TRANSCRIPTION

Arlington, Virginia
September 2d 1861

Dear Cousin,

Yours of the 18th was fully received and I should have answered it before but I have not had much time to write lately. Besides that, there has nothing occurred that would be interesting to you. I suppose that you have heard of our great victory at Hatteras Inlet in which Gen’l Butler took so many prisoners and consequently I can write no news in regard to that.

There is nothing going on her at present except now and then a skirmish with the rebel pickets in which there is no great loss on either side. I was out on picket the other day but did not see anything of any consequence.

The health of the regiment is very good, some few of them having the fever and ague. As this regiment is a favorite one, we do not have any of the more laborious kind of work to do such as chopping and digging. So if you would like to enlist in a good regiment where no doubt you will have plenty of fighting, I would be very happy to have you in Company A.

I hope you will excuse this short and interesting letter and write again as soon as convenient.

From your affectionate Coz, — Leonard Doig

Advertisements

About Griff

My passion is studying American history leading up to & including the Civil War. I particularly enjoy reading, transcribing & researching primary sources such as letters and diaries. View all posts by Griff

Leave a Reply

Fill in your details below or click an icon to log in:

WordPress.com Logo

You are commenting using your WordPress.com account. Log Out /  Change )

Google+ photo

You are commenting using your Google+ account. Log Out /  Change )

Twitter picture

You are commenting using your Twitter account. Log Out /  Change )

Facebook photo

You are commenting using your Facebook account. Log Out /  Change )

Connecting to %s

Spared & Shared 18

Saving History One Letter at a Time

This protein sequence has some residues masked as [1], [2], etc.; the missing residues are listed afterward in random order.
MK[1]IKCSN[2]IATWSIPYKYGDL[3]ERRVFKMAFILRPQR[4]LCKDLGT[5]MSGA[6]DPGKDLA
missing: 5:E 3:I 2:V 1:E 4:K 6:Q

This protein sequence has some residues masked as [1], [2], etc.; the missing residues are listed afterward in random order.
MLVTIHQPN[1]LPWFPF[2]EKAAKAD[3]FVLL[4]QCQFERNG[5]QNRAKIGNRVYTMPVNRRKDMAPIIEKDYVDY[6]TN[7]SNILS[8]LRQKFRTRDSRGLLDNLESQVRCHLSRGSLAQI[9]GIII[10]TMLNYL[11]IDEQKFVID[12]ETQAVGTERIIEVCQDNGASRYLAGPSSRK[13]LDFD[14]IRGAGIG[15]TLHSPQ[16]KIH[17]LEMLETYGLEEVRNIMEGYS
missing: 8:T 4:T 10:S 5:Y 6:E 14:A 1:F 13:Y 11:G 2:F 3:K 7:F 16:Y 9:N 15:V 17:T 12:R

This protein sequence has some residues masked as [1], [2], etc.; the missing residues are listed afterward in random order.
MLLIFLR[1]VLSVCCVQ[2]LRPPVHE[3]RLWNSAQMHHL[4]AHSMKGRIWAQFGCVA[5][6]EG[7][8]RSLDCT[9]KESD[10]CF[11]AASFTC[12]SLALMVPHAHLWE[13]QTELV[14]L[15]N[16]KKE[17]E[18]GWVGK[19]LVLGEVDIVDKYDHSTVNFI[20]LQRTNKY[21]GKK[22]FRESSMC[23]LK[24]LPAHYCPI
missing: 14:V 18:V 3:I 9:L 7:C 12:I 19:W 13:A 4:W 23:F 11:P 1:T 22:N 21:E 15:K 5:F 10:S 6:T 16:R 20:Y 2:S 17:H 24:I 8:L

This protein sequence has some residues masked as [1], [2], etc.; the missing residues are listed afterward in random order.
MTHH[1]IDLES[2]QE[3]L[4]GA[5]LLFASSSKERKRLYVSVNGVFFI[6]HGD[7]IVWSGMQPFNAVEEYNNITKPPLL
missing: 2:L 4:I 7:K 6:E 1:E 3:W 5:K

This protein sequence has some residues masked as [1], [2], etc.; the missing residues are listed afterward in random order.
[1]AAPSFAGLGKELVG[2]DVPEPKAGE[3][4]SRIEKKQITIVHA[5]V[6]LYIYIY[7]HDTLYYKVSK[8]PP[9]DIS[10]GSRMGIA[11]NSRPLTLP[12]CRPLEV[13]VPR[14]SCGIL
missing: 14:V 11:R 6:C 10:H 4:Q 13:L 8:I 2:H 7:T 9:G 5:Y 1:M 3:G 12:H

Letters of Charley Howe

36th Massachusetts Volunteers

Sgt. Fayette A. Lacey

Co. B, 37th Illinois Volunteers

"These few lines"

the pocket memorandum of Alexander C. Taggart

The Civil War Letters of Will Dunn

Co. F, 62nd Pennsylvania Volunteers

Henry McGrath Cannon

Co. A, 124th New York Infantry & Co. B, 16th New York Cavalry

Civil War Letters of Frederick Warren Holmes

Co. H, 77th Illinois Volunteers

"Though distant lands between us be"

Civil War Letters of Monroe McCollister, Co. B, 6th OVC

"Tell her to keep good heart"

Civil War Letters of Nelson Statler, 211th PA

"May Heaven Protect You"

14th Connecticut drummer boy's war-time correspondence with his mother

Moreau Forrest

Lt. Commander in the US Navy during the Civil War

Diary of the 29th Massachusetts Infantry

Fighting with the Irish Brigade during the Peninsula Campaign

"Till this unholy rebellion is crushed"

Letters of Dory & Morty Longwood, 7th Indiana

"I Go With Good Courage"

The Civil War Letters of Henry Clay Long, 11th Maine Infantry

"This is a dreadful war"

The Civil War Letters of Jacob Bauer, 16th Connecticut, & his wife Emily

Spared & Shared 16

Saving History One Letter at a Time

Lloyd Willis Manning Letters

3rd Massachusetts Heavy Artillery, Co. I

The Yankee Volunteer

A Virtual Archive of Civil War Likenesses collected by Dave Morin

William Henry Jordan

Co. K, 7th Rhode Island Infantry

No Cause to Blush

The Bancroft Collection of Civil War Letters

William A. Bartlett Civil War Letters

Company D, 37th Massachusetts Infantry

The John Hughes Collection

A Virtual Archive of his Letters, 1858-1869

The Civil War Letters of Rufus P. Staniels

Co. H, 13th New Hampshire Volunteers

This is Indeed A Singular War

The Civil War Letters of Henry Scott Murray, 8th New York Light Artillery

The Letters of James A. Durrett

Co. E, 18th Alabama Infantry

Spared & Shared 15

Saving History One Letter at a Time

The Civil War Letters of George Messer

Company F, 107th Illinois Volunteer Infantry

Jeff's Prayers are as Effective as Abe's

The Civil War Letters of George S. Youngs, 126th New York Vols

Soldiering is a Very Uncertain Game

The Civil War Letters of Lemuel Glidden, Co. K, 145th Indiana Infantry

Tough as a Pitch Pine Knot

Letters of John Whitcomb Piper, 4th Massachusetts Heavy Artillery

An Honorable Peace

The Civil War Letters of Frank B. Knause, 6th Michigan Infantry & Heavy Artillery

Looking for a Rebel to Give him a Pop

Letters to & from Sgt. John Henry Ward, 93rd PA Inf

Civil War Letters of William H. H. Kinsey

Co. H, 28th Illinois Infantry

Spared & Shared 14

Saving History One Letter at a Time

The 1863 Diary of Thomas Wilbur Manchester

A Rhode Island Soldier in the American Civil War

The Daniels/Stone Digital Archives

A Collection of Family Civil War Era Letters & Ephemera

Spared & Shared 13

Saving Civil War History One Letter At A Time

Dear Nellie

Civil War Letters of Thomas L. Bailey

Homefront Letters to Mark Rankin

Co. B, 27th Massachusetts Vols.

%d bloggers like this: